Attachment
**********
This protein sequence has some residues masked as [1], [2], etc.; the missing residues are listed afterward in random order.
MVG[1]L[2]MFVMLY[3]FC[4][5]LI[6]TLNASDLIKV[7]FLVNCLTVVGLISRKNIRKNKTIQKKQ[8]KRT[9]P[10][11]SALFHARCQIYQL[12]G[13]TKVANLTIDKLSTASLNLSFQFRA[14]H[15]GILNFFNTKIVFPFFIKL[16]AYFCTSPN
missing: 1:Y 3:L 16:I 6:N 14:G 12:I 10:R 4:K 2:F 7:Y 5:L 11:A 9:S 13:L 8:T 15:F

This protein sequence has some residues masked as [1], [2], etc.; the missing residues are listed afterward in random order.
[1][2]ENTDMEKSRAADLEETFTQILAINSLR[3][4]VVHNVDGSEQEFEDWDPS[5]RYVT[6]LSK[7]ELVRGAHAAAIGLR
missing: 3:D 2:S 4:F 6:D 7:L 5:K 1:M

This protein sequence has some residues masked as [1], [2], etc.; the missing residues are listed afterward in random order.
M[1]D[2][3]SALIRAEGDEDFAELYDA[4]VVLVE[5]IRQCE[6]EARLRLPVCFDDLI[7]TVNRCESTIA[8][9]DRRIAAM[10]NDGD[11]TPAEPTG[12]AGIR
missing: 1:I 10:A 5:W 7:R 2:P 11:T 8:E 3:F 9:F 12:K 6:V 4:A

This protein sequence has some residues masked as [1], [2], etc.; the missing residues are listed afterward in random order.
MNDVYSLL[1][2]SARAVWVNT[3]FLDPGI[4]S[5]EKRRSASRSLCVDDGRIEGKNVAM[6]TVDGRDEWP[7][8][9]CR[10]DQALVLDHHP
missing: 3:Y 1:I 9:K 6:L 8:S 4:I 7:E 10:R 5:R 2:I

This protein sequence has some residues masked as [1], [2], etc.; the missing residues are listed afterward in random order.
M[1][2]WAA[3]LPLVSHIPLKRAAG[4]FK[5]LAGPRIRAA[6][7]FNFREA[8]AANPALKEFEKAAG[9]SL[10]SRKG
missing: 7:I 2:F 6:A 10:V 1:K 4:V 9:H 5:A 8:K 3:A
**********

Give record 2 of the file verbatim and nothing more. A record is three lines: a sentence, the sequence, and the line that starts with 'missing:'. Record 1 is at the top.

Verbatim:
This protein sequence has some residues masked as [1], [2], etc.; the missing residues are listed afterward in random order.
[1][2]ENTDMEKSRAADLEETFTQILAINSLR[3][4]VVHNVDGSEQEFEDWDPS[5]RYVT[6]LSK[7]ELVRGAHAAAIGLR
missing: 3:D 2:S 4:F 6:D 7:L 5:K 1:M